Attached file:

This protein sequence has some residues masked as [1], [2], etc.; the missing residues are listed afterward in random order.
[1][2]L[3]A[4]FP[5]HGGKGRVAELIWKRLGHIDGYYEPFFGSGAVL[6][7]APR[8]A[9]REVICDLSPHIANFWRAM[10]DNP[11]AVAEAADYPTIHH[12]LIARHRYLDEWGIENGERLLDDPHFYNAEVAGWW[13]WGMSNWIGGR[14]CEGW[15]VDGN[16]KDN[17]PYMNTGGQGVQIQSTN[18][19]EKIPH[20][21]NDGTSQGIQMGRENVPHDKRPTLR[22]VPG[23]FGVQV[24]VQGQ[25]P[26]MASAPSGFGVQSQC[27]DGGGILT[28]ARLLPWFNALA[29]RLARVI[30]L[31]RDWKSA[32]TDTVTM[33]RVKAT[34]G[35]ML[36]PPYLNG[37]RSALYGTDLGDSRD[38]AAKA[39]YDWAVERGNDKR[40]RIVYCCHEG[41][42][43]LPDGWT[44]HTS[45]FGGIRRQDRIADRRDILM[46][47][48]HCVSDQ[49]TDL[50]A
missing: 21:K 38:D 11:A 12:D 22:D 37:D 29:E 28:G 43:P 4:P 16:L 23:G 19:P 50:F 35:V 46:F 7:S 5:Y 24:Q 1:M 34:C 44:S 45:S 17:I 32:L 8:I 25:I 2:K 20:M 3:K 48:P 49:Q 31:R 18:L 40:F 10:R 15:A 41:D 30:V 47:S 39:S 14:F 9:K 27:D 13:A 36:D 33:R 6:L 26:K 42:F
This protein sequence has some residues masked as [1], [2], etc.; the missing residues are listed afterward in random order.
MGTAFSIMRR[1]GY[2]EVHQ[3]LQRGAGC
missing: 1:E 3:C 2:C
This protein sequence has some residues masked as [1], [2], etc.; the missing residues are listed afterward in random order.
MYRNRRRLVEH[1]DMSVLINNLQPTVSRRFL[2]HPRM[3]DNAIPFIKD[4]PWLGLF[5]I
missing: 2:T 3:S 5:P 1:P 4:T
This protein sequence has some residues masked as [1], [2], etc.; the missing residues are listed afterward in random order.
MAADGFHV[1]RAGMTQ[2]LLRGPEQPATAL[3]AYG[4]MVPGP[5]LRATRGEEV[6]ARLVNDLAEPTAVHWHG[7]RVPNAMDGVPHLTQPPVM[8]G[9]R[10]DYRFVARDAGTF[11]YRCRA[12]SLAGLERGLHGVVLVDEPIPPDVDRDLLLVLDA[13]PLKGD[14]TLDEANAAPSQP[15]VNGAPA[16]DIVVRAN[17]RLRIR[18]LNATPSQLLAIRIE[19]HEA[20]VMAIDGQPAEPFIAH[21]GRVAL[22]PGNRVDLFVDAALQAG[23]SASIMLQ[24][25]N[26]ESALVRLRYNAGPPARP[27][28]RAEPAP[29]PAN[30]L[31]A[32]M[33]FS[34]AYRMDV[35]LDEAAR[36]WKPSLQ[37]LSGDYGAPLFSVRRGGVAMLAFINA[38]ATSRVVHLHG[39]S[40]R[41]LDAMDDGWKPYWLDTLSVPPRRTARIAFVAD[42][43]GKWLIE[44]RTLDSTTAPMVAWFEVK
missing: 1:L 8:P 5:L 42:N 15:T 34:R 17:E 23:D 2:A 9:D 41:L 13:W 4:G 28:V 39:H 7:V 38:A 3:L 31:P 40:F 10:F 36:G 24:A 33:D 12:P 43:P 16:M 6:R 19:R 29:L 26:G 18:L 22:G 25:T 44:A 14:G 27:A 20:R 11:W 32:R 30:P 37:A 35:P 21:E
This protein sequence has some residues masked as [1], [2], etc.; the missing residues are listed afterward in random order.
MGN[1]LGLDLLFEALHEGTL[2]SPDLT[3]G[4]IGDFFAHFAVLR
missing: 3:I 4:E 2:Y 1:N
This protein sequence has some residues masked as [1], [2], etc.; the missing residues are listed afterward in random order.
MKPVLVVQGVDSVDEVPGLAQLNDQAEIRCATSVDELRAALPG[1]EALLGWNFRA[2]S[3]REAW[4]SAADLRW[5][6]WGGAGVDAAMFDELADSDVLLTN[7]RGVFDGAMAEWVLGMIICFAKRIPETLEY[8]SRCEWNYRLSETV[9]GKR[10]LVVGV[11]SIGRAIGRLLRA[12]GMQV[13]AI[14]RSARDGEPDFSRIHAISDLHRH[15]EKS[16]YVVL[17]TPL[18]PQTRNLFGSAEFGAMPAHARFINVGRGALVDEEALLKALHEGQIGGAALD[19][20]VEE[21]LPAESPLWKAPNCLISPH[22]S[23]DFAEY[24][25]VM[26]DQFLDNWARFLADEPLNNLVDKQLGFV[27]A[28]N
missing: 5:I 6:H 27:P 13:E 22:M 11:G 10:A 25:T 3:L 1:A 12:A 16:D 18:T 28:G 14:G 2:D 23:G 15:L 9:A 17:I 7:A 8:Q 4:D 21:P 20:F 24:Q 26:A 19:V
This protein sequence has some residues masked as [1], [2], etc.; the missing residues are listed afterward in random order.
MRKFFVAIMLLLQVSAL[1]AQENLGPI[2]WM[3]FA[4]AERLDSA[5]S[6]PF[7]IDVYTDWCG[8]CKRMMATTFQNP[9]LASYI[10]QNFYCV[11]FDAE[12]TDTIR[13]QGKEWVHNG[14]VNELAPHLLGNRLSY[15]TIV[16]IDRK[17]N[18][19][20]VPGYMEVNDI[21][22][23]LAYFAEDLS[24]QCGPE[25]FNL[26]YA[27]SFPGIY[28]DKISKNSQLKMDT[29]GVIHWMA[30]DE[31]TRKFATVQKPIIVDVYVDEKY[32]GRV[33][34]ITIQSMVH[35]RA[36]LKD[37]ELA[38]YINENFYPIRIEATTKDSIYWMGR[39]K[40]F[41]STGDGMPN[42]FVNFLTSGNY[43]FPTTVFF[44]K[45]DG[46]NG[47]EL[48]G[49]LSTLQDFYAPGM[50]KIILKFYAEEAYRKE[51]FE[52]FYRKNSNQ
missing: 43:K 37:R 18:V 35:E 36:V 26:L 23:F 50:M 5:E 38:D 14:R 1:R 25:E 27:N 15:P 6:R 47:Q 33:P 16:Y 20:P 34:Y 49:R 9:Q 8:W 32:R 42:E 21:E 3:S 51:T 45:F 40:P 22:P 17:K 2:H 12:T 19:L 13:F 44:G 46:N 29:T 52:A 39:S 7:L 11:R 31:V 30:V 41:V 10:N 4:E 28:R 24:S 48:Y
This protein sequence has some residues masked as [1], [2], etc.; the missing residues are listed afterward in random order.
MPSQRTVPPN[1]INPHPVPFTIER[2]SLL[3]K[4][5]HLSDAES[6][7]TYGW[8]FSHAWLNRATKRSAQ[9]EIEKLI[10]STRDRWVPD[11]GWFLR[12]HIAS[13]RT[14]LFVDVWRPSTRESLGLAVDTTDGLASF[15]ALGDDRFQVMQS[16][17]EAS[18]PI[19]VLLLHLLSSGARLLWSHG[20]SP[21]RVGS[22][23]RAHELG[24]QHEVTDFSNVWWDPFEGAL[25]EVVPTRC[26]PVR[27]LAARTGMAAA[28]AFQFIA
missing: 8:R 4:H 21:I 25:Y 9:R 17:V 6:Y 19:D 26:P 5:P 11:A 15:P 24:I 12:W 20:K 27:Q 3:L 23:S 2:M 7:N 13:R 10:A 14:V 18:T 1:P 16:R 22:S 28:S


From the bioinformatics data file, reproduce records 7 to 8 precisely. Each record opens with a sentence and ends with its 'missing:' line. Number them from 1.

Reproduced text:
This protein sequence has some residues masked as [1], [2], etc.; the missing residues are listed afterward in random order.
MRKFFVAIMLLLQVSAL[1]AQENLGPI[2]WM[3]FA[4]AERLDSA[5]S[6]PF[7]IDVYTDWCG[8]CKRMMATTFQNP[9]LASYI[10]QNFYCV[11]FDAE[12]TDTIR[13]QGKEWVHNG[14]VNELAPHLLGNRLSY[15]TIV[16]IDRK[17]N[18][19][20]VPGYMEVNDI[21][22][23]LAYFAEDLS[24]QCGPE[25]FNL[26]YA[27]SFPGIY[28]DKISKNSQLKMDT[29]GVIHWMA[30]DE[31]TRKFATVQKPIIVDVYVDEKY[32]GRV[33][34]ITIQSMVH[35]RA[36]LKD[37]ELA[38]YINENFYPIRIEATTKDSIYWMGR[39]K[40]F[41]STGDGMPN[42]FVNFLTSGNY[43]FPTTVFF[44]K[45]DG[46]NG[47]EL[48]G[49]LSTLQDFYAPGM[50]KIILKFYAEEAYRKE[51]FE[52]FYRKNSNQ
missing: 43:K 37:R 18:V 35:E 36:V 26:L 23:F 50:M 5:E 38:D 14:R 1:R 25:E 27:N 15:P 6:R 47:Q 33:P 16:Y 20:P 34:Y 49:R 9:Q 8:W 32:R 42:E 21:E 3:S 51:T 45:F 40:P 22:P 17:K 2:H 12:T 19:L 13:F 44:G 46:N 29:T 52:A 39:S 7:L 11:R 31:V 30:V 41:V 10:N 4:E 28:R 24:S 48:Y
This protein sequence has some residues masked as [1], [2], etc.; the missing residues are listed afterward in random order.
MPSQRTVPPN[1]INPHPVPFTIER[2]SLL[3]K[4][5]HLSDAES[6][7]TYGW[8]FSHAWLNRATKRSAQ[9]EIEKLI[10]STRDRWVPD[11]GWFLR[12]HIAS[13]RT[14]LFVDVWRPSTRESLGLAVDTTDGLASF[15]ALGDDRFQVMQS[16][17]EAS[18]PI[19]VLLLHLLSSGARLLWSHG[20]SP[21]RVGS[22][23]RAHELG[24]QHEVTDFSNVWWDPFEGAL[25]EVVPTRC[26]PVR[27]LAARTGMAAA[28]AFQFIA
missing: 8:R 4:H 21:I 25:Y 9:R 17:V 6:Y 19:D 26:P 5:P 11:A 15:P 24:I 12:W 20:K 27:Q 3:L 23:S 2:M 7:N 13:R 10:A 14:V 18:T 1:P 16:R 22:S 28:S